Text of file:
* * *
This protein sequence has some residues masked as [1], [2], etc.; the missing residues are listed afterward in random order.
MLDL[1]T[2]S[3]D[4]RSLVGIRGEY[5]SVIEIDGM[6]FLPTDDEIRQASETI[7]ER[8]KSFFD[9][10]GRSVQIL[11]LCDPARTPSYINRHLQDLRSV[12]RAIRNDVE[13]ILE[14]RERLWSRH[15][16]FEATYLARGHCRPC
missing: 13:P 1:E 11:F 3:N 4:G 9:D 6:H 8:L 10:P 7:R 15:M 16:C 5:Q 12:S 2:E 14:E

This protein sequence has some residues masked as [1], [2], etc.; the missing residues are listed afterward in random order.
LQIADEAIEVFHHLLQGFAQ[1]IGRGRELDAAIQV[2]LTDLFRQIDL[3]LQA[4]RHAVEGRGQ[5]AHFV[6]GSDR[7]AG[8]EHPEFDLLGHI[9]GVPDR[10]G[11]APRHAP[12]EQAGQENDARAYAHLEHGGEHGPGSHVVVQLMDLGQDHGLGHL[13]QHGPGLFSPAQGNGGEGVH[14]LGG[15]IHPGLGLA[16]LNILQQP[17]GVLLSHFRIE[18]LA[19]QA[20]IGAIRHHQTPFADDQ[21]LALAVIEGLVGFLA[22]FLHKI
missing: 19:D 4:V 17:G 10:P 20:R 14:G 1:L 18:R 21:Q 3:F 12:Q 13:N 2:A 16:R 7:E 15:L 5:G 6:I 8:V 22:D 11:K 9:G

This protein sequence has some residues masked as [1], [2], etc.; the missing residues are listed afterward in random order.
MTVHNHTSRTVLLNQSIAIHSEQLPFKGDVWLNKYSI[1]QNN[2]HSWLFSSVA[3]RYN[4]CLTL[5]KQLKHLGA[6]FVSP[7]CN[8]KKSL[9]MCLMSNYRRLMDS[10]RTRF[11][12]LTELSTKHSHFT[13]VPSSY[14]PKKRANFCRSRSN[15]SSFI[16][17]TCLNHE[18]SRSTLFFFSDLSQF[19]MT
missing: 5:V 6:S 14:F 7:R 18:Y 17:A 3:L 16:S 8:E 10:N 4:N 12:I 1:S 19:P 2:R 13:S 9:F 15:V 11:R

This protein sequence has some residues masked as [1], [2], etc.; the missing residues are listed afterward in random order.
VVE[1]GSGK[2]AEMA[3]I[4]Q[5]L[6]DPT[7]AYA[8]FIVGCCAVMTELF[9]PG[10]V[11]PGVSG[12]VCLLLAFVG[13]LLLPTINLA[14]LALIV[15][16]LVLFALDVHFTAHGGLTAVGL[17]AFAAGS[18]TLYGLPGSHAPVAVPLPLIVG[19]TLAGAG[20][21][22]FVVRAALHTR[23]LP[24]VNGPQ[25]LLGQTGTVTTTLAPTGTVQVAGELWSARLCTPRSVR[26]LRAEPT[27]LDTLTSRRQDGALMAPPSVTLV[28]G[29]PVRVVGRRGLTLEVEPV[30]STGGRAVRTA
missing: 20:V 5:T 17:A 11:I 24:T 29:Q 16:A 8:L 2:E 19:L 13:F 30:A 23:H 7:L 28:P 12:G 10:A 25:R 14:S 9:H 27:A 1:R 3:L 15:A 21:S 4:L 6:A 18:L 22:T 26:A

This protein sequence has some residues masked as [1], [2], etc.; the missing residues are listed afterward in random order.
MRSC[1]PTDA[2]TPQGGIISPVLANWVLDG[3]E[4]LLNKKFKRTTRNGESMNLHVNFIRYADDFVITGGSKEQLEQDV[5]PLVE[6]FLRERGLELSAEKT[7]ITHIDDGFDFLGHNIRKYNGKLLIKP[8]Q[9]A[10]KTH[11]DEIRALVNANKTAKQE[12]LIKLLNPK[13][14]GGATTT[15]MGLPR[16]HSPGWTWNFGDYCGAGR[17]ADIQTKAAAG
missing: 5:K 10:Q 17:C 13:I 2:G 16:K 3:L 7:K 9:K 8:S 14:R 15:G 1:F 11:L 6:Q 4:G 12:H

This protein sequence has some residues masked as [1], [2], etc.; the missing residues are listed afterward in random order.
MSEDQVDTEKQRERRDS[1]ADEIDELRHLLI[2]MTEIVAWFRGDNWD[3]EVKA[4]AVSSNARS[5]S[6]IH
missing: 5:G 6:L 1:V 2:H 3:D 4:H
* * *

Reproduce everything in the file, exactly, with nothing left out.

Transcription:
This protein sequence has some residues masked as [1], [2], etc.; the missing residues are listed afterward in random order.
MLDL[1]T[2]S[3]D[4]RSLVGIRGEY[5]SVIEIDGM[6]FLPTDDEIRQASETI[7]ER[8]KSFFD[9][10]GRSVQIL[11]LCDPARTPSYINRHLQDLRSV[12]RAIRNDVE[13]ILE[14]RERLWSRH[15][16]FEATYLARGHCRPC
missing: 13:P 1:E 11:F 3:N 4:G 9:D 6:H 8:L 10:P 7:R 15:M 16:C 5:Q 12:S 2:E 14:E

This protein sequence has some residues masked as [1], [2], etc.; the missing residues are listed afterward in random order.
LQIADEAIEVFHHLLQGFAQ[1]IGRGRELDAAIQV[2]LTDLFRQIDL[3]LQA[4]RHAVEGRGQ[5]AHFV[6]GSDR[7]AG[8]EHPEFDLLGHI[9]GVPDR[10]G[11]APRHAP[12]EQAGQENDARAYAHLEHGGEHGPGSHVVVQLMDLGQDHGLGHL[13]QHGPGLFSPAQGNGGEGVH[14]LGG[15]IHPGLGLA[16]LNILQQP[17]GVLLSHFRIE[18]LA[19]QA[20]IGAIRHHQTPFADDQ[21]LALAVIEGLVGFLA[22]FLHKI
missing: 19:D 4:V 17:G 10:P 20:R 14:G 1:L 18:R 21:Q 3:F 12:Q 13:N 2:A 16:R 7:E 15:L 5:G 6:I 8:V 22:D 11:K 9:G

This protein sequence has some residues masked as [1], [2], etc.; the missing residues are listed afterward in random order.
MTVHNHTSRTVLLNQSIAIHSEQLPFKGDVWLNKYSI[1]QNN[2]HSWLFSSVA[3]RYN[4]CLTL[5]KQLKHLGA[6]FVSP[7]CN[8]KKSL[9]MCLMSNYRRLMDS[10]RTRF[11][12]LTELSTKHSHFT[13]VPSSY[14]PKKRANFCRSRSN[15]SSFI[16][17]TCLNHE[18]SRSTLFFFSDLSQF[19]MT
missing: 5:V 6:S 14:F 7:R 18:Y 17:A 3:L 16:S 8:E 10:N 4:N 12:I 1:S 19:P 2:R 13:S 9:F 15:V 11:R

This protein sequence has some residues masked as [1], [2], etc.; the missing residues are listed afterward in random order.
VVE[1]GSGK[2]AEMA[3]I[4]Q[5]L[6]DPT[7]AYA[8]FIVGCCAVMTELF[9]PG[10]V[11]PGVSG[12]VCLLLAFVG[13]LLLPTINLA[14]LALIV[15][16]LVLFALDVHFTAHGGLTAVGL[17]AFAAGS[18]TLYGLPGSHAPVAVPLPLIVG[19]TLAGAG[20][21][22]FVVRAALHTR[23]LP[24]VNGPQ[25]LLGQTGTVTTTLAPTGTVQVAGELWSARLCTPRSVR[26]LRAEPT[27]LDTLTSRRQDGALMAPPSVTLV[28]G[29]PVRVVGRRGLTLEVEPV[30]STGGRAVRTA
missing: 20:V 5:T 17:A 11:I 24:T 29:Q 16:A 8:L 2:E 19:L 13:F 30:A 23:H 7:L 28:P 12:G 10:A 25:R 14:S 9:H 27:A 1:R 3:L 15:A 21:S 4:L 6:A 18:L 22:T 26:A

This protein sequence has some residues masked as [1], [2], etc.; the missing residues are listed afterward in random order.
MRSC[1]PTDA[2]TPQGGIISPVLANWVLDG[3]E[4]LLNKKFKRTTRNGESMNLHVNFIRYADDFVITGGSKEQLEQDV[5]PLVE[6]FLRERGLELSAEKT[7]ITHIDDGFDFLGHNIRKYNGKLLIKP[8]Q[9]A[10]KTH[11]DEIRALVNANKTAKQE[12]LIKLLNPK[13][14]GGATTT[15]MGLPR[16]HSPGWTWNFGDYCGAGR[17]ADIQTKAAAG
missing: 5:K 10:Q 17:C 13:I 2:G 16:K 3:L 7:K 9:K 8:S 14:R 15:G 1:F 11:L 6:Q 4:G 12:H

This protein sequence has some residues masked as [1], [2], etc.; the missing residues are listed afterward in random order.
MSEDQVDTEKQRERRDS[1]ADEIDELRHLLI[2]MTEIVAWFRGDNWD[3]EVKA[4]AVSSNARS[5]S[6]IH
missing: 5:G 6:L 1:V 2:H 3:D 4:H